In this Article
- Can Pregnant Women Eat Mayonnaise?
- Types of Mayonnaise
- Nutritional Values of Mayonnaise
- Benefits of Eating Mayonnaise During Pregnancy
- Can Mayonnaise Be Harmful During Pregnancy?
- Tips for Selecting the Right Mayonnaise
- Healthier Alternatives to Mayonnaise
- How Can You Make Mayonnaise At Home
- Frequently Asked Questions
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A major concern of mothers-to-be is what foods they can or cannot include in their diet to ensure their baby’s healthy growth and development. In this article, we talk about whether it is safe to eat mayonnaise during pregnancy, the nutritional value of mayonnaise, and the risks and benefits of consuming mayonnaise during pregnancy.
Can Pregnant Women Eat Mayonnaise?
Pregnant women can eat mayonnaise if it is made using pasteurised eggs. Commercially produced mayonnaise is also safe since it is made of pasteurised eggs. Mayonnaise is made of egg yolk, lemon juice or vinegar, and vegetable oil. The lecithin and protein present in the yolk act as emulsifiers and stabilise the mayonnaise, keeping all the ingredients blended.
The primary risk associated with eating raw eggs is a food-borne disease caused by the salmonella bacteria. The disease is called salmonellosis and it causes nausea, vomiting, fever, headache, diarrhoea and abdominal cramps. It also causes other serious complications like extreme dehydration, reactive arthritis, bacteria in the bloodstream, and meningitis. This disease can also be transferred to the foetus and cause severe developmental defects.
Types of Mayonnaise
There are several varieties of mayonnaise available, and you can decide which one you want to get based on the egg and fat content. Here are the different kinds of mayonnaise available in the market:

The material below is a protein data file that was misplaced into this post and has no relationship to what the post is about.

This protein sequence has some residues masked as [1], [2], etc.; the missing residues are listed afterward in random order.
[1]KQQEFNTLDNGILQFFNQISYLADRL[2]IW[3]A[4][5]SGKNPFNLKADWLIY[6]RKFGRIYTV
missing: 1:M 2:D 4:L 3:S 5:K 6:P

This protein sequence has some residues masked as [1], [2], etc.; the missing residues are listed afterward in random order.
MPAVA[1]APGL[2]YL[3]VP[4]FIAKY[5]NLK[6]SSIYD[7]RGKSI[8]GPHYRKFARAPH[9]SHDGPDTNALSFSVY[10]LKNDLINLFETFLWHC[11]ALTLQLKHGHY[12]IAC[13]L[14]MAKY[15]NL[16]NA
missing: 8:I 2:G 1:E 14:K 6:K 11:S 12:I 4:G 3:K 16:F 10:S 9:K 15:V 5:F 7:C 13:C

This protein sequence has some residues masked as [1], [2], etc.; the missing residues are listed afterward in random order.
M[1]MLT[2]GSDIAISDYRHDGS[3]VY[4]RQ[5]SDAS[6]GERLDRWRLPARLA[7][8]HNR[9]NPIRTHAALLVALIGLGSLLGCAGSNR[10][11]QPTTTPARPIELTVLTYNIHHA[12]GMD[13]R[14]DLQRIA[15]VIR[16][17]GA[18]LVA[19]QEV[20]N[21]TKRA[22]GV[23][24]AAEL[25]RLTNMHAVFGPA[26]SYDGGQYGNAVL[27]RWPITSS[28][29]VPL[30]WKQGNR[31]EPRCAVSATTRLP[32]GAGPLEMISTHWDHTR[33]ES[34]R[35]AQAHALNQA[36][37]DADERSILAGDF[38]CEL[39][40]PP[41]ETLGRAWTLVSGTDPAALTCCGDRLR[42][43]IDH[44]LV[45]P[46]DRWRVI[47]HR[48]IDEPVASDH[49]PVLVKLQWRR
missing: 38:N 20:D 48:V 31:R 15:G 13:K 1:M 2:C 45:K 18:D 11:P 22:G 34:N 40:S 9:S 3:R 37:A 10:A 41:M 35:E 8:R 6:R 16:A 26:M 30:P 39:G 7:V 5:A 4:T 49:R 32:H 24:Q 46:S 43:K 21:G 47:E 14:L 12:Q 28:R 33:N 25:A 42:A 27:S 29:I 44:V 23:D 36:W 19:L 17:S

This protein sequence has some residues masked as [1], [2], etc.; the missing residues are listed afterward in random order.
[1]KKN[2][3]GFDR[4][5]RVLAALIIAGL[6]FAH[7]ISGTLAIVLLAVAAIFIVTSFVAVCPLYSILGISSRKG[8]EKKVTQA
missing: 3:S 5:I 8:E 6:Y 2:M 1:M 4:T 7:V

- Full-Fat Mayonnaise: This contains 65%-75% fat.
- Light Mayonnaise: This has low-fat content (less than 30%) and 3% egg. It may contain a thickening agent like corn starch.
- Extra Mayonnaise: It contains about 4% egg and 10% fat.
- Real Mayonnaise: This contains 6% egg and over 78% fat.
Nutritional Values of Mayonnaise
Whether you opt for homemade, fresh, or commercially produced mayonnaise, it is important to know the nutritional content and ingredients to make sure it is healthy for you and your baby. Here is the nutritional content of mayonnaise:
- Mayonnaise is very high in calories. It contains 700 Kcal per 100 grams or 94 Kcal per tablespoon.
- Mayonnaise is also very high in fat content. One tablespoon of mayonnaise contains 5 mg of cholesterol.
- One tablespoon of mayonnaise can contain up to 125 mg of sodium. The recommended daily salt intake should not exceed 2300 mg.
- Mayonnaise also contains proteins and vitamins A, D, E, K, B6, and B12.
Benefits of Eating Mayonnaise During Pregnancy
The benefits of eating mayonnaise when pregnant are:
- Good Source of Vitamin E: One tablespoon of mayonnaise contains 1.77mg of vitamin E. Vitamin E is very good for skin and hair. It also lowers the risk of miscarriages and respiratory problems and helps in maintaining blood sugar levels.
- Good Source of Vitamin K: One tablespoon of mayonnaise has 24 mcg of vitamin K. Vitamin K is very important for the healthy development of the baby. It also helps in the clotting of blood, making it essential during labour and childbirth.
- Good Source of Vitamin A, B6, B12 and D: The egg yolk in the mayonnaise majorly contributes to its overall nutritional value. 28% vitamin A, 54% vitamin D, 20% vitamin B6, and 33% vitamin B12 of the percentage daily value recommended for our consumption.
You can consume mayonnaise by using it as a dressing on your salad or spreading it on your bread slices before making a healthy veggie or chicken sandwich. If you’re feeling adventurous, you can mix in other condiments with mayonnaise and make it a fun dip for your carrot sticks, turning it into a healthy snack!
Can Mayonnaise Be Harmful During Pregnancy?
Although mayonnaise contains several vitamins and minerals, excessive consumption can cause harm to you and your baby. Some of the effects of excessive mayonnaise consumption are: